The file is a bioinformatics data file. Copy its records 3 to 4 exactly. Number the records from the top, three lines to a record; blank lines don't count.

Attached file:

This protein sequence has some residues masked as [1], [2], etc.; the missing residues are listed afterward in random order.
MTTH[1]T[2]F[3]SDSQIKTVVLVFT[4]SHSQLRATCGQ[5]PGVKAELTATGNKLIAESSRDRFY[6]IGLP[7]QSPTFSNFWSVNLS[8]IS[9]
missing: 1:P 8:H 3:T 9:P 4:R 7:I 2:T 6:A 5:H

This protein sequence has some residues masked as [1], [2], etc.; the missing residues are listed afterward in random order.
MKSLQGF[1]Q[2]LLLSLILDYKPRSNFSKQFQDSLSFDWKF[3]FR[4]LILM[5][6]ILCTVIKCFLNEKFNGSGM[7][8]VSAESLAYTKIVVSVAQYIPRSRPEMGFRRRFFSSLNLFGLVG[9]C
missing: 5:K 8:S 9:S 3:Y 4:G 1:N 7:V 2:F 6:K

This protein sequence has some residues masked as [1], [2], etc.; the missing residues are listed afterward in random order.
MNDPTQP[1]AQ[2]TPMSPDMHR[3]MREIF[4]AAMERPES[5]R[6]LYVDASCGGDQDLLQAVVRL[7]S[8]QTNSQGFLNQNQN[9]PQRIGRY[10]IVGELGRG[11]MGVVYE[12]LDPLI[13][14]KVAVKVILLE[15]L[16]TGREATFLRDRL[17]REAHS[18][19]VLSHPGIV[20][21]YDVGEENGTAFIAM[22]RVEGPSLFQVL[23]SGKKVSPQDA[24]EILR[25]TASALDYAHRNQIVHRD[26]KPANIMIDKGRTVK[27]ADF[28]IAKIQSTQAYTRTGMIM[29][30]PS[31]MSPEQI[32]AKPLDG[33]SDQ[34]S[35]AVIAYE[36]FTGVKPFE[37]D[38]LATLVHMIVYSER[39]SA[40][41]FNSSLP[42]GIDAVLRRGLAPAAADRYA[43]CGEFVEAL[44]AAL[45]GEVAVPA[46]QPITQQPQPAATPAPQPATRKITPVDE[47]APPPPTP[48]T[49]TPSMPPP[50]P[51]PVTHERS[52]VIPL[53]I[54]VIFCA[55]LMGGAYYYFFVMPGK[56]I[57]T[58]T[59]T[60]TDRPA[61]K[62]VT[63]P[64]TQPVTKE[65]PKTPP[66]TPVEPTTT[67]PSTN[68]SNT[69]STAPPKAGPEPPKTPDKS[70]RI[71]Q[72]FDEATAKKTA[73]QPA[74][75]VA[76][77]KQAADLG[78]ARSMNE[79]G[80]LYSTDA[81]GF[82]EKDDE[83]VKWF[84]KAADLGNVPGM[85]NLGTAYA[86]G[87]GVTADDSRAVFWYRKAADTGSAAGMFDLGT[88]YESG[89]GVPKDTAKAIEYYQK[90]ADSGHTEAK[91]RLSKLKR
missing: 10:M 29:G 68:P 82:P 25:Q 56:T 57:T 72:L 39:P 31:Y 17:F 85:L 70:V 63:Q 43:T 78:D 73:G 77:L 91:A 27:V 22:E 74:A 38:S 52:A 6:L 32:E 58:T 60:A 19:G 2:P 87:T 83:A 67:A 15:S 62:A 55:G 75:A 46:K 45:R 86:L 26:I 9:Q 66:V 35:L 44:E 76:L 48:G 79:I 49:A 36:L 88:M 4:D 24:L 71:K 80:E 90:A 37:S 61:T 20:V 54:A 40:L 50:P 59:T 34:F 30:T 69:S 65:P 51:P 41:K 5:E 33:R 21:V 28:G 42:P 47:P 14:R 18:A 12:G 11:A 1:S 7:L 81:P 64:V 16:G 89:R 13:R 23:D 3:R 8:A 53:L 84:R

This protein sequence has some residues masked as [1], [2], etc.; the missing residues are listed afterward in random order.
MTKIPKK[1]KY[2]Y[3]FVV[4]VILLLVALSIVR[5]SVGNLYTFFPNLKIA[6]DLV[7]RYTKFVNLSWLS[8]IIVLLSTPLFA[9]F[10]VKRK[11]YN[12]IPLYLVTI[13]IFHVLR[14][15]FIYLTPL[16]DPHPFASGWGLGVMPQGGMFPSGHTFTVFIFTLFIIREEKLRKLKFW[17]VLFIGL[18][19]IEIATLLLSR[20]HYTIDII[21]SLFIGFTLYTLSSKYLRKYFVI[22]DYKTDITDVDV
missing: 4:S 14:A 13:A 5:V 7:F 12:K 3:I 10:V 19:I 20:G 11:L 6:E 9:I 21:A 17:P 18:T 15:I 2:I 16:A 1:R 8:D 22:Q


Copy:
This protein sequence has some residues masked as [1], [2], etc.; the missing residues are listed afterward in random order.
MNDPTQP[1]AQ[2]TPMSPDMHR[3]MREIF[4]AAMERPES[5]R[6]LYVDASCGGDQDLLQAVVRL[7]S[8]QTNSQGFLNQNQN[9]PQRIGRY[10]IVGELGRG[11]MGVVYE[12]LDPLI[13][14]KVAVKVILLE[15]L[16]TGREATFLRDRL[17]REAHS[18][19]VLSHPGIV[20][21]YDVGEENGTAFIAM[22]RVEGPSLFQVL[23]SGKKVSPQDA[24]EILR[25]TASALDYAHRNQIVHRD[26]KPANIMIDKGRTVK[27]ADF[28]IAKIQSTQAYTRTGMIM[29][30]PS[31]MSPEQI[32]AKPLDG[33]SDQ[34]S[35]AVIAYE[36]FTGVKPFE[37]D[38]LATLVHMIVYSER[39]SA[40][41]FNSSLP[42]GIDAVLRRGLAPAAADRYA[43]CGEFVEAL[44]AAL[45]GEVAVPA[46]QPITQQPQPAATPAPQPATRKITPVDE[47]APPPPTP[48]T[49]TPSMPPP[50]P[51]PVTHERS[52]VIPL[53]I[54]VIFCA[55]LMGGAYYYFFVMPGK[56]I[57]T[58]T[59]T[60]TDRPA[61]K[62]VT[63]P[64]TQPVTKE[65]PKTPP[66]TPVEPTTT[67]PSTN[68]SNT[69]STAPPKAGPEPPKTPDKS[70]RI[71]Q[72]FDEATAKKTA[73]QPA[74][75]VA[76][77]KQAADLG[78]ARSMNE[79]G[80]LYSTDA[81]GF[82]EKDDE[83]VKWF[84]KAADLGNVPGM[85]NLGTAYA[86]G[87]GVTADDSRAVFWYRKAADTGSAAGMFDLGT[88]YESG[89]GVPKDTAKAIEYYQK[90]ADSGHTEAK[91]RLSKLKR
missing: 10:M 29:G 68:P 82:P 25:Q 56:T 57:T 72:L 39:P 31:Y 17:F 85:L 70:V 63:Q 43:T 78:D 73:G 77:L 91:A 27:V 22:E 74:A 38:S 52:A 6:L 32:E 58:T 60:A 19:G 2:P 87:T 83:A 67:A 15:S 62:A 55:G 75:A 46:K 45:R 86:L 26:I 9:Q 66:V 35:L 44:E 76:L 48:G 79:I 49:A 36:L 88:M 4:D 24:L 71:K 80:E 90:A 37:S 61:T 20:V 54:A 40:L 50:P 59:T 34:F 30:T 69:S 65:P 51:P 41:K 5:E 33:R 21:V 28:G 42:P 47:P 14:R 18:A 12:G 11:A 1:S 7:L 81:P 64:V 16:G 89:R 13:R 23:D 3:R 8:A 53:L 84:R

This protein sequence has some residues masked as [1], [2], etc.; the missing residues are listed afterward in random order.
MTKIPKK[1]KY[2]Y[3]FVV[4]VILLLVALSIVR[5]SVGNLYTFFPNLKIA[6]DLV[7]RYTKFVNLSWLS[8]IIVLLSTPLFA[9]F[10]VKRK[11]YN[12]IPLYLVTI[13]IFHVLR[14][15]FIYLTPL[16]DPHPFASGWGLGVMPQGGMFPSGHTFTVFIFTLFIIREEKLRKLKFW[17]VLFIGL[18][19]IEIATLLLSR[20]HYTIDII[21]SLFIGFTLYTLSSKYLRKYFVI[22]DYKTDITDVDV
missing: 4:S 14:A 13:A 5:V 7:F 12:K 3:I 10:V 19:I 20:G 11:L 6:E 9:I 21:A 17:P 18:T 15:I 2:I 16:A 1:R 8:D 22:Q